Here are just a couple scattered thoughts that have come swirling into my mind in the wake of Osama bin Laden’s death:
First, should we consider it anything more than a blind coincidence that this momentous attack was carried out on Divine Mercy Sunday? (And coincidentally the same Divine Mercy Sunday set aside for the beatification of the late Pope John Paul II, who designated the Easter Octave as a universal commemoration of divine mercy?)
Second, is it appropriate to feel at least feel a little uncomfortable with the primary meaning which our President (and the media) has attached to this momentous attack, which was set in motion on Divine Mercy Sunday, namely that “Justice has been done” ?
True: mercy and justice have always been inseparably linked in the Judeo-Christian tradition. (“Love and truth shall meet; justice and peace shall kiss,” as Psalm 85 famously puts it.) But is there any way of intelligibly linking the justice done to Osama Bin Laden with the divine mercy proclaimed by Jesus to St. Faustina, and through her to the whole world? Yes, justice has been done; but whose justice, exactly?
Is the justice that was done to this terrorist the sort of justice that Christians should recognize and celebrate? Should Christians consider the eradication of this murderer as an act of divine mercy? If so, how do we fit together his execution with the execution of our Lord? Can we reasonably and in good conscience associate the bullet-hole in bin Laden’s head with the hole in Jesus’ pierced side, from which divine justice and mercy poured out upon the whole human race? I am thankfully not alone in the blogosphere in seeing some incongruity here.
Thirdly, is it appropriate for Christians to feel a little uneasy with the outpouting of “solidarity” among the American citizenry in the wake of bin Laden’s death? The American public is jubilant today: what are we to make of this jubilation? Should we join in it, waving our flags and honking our horns? Is such jubilation compatible with the jubilatio which we as Christians render to the risen Lord? Is it compatible with the Jubilate Deo of Psalm 100?
Now that we have put Christ to death, should we be content to celebrate the execution of Barabbas as well? Or Judas? Or Herod? Or Pilate? Or Caiaphas? Where does the list of justicable enemies end? Doesn’t Christ’s own death somehow speak to the demands of justice in a way that renders the death of the unjust unnecessary, or even blasphemous? Yes, the blood of the slain does cry out from the ground; but does it not find its answer in the blood that pours from Christ’s side?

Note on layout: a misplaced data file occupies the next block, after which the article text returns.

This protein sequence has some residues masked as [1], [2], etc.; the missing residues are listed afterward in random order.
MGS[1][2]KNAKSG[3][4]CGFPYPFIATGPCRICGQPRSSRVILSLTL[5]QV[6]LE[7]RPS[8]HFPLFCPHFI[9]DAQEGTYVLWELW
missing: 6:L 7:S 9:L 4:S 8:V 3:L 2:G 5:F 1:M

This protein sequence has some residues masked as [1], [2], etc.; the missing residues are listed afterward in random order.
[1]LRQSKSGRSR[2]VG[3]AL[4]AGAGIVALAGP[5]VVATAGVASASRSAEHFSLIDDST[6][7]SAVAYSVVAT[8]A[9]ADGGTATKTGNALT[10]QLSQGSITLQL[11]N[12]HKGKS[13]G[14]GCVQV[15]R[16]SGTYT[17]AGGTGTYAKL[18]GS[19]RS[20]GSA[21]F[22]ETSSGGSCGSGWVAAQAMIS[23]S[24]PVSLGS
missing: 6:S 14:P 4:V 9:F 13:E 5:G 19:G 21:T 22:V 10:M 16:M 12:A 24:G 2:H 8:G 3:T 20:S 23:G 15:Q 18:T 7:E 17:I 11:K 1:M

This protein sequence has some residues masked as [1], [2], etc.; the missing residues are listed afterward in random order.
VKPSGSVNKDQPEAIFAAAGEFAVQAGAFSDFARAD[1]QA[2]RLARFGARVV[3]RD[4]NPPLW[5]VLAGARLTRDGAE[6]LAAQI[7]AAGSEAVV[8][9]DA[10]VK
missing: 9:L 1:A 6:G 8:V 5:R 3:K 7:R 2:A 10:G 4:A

We should be wary of the solidarity produced by the jubilation we see around us today. President Obama told us last night that we, as a country, “will never tolerate our security being threatened, nor stand idly by when our people have been killed. We will be relentless in defense of our citizens and our friends and allies. We will be true to the values that make us who we are.”
What are these values, though? And how is bin Laden’s death an expression of them? Does mercy happen to be one of those values? Perhaps our sensitivity to bin Laden’s cultural and religious background might be an expression of mercy, insofar as we buried him according to Islamic custom. Perhaps this gesture of respect for the body of our enemy constitutes mercy. Burying the dead is a corporal work of mercy, after all. Yet can we really see in this act the legacy of Joseph of Arimathea and the myrrh-bearing women?
Fourthly and finally, should we be comfortable with the utter absence of any public expression (or even the possibility of any public expression) of forgiveness for the crimes that were committed against our citizens? Shouldn’t this bother us as Christians? Surely part of Augustine’s claim that killing another person can in fact be an act of charity is the supposition that one can and should forgive the enemy which one must, regretably, kill. Is there any way we as a nation could ever incorporate an expression of forgiveness into such acts of “justice” as those ordered and carried out on this Divine Mercy Sunday?
The late pope beatified that same day wrote these words about the social virtue of solidarity:
In the light of faith, solidarity seeks to go beyond itself, to take on the specifically Christian dimension of total gratuity, forgiveness and reconciliation. One’s neighbor is then not only a human being with his or her own rights and a fundamental equality with everyone else, but becomes the living image of God the Father, redeemed by the blood of Jesus Christ and placed under the permanent action of the Holy Spirit. One’s neighbor must therefore be loved, even if an enemy, with the same love with which the Lord loves him or her; and for that person’s sake one must be ready for sacrifice, even the ultimate one: to lay down one’s life for the brethren (cf. 1 Jn 3:16).
I find these words rather at odds with the “justice” accomplished by our country on Divine Mercy Sunday. These words carry all the more weight for me in that they came from a man who knew what it felt like to take an assasin’s bullet. Like Christ, John Paul II embraced and forgave the enemy who saught to take his life. Like Christ, he commended his enemy to the mercy of God, and not to the “legions of angels” nor to the Navy SEALs. Perhaps that is why the Church decided to proclaim him “blessed” and to hold him up as a model of holiness on this Divine Mercy Sunday.
Osama bin Laden was a murderer and a criminal; there is little doubt of that. Part of me wanted him dead as much as anyone, and part of me still yearns to celebrate his death with the rest of my countrypeople. Yet I find it very difficult to reconcile the manner of his death with the justice and mercy of our Lord. While I find it very tempting to look at his execution and call it “justice,” the execution of Jesus Christ prevents me drom doing so.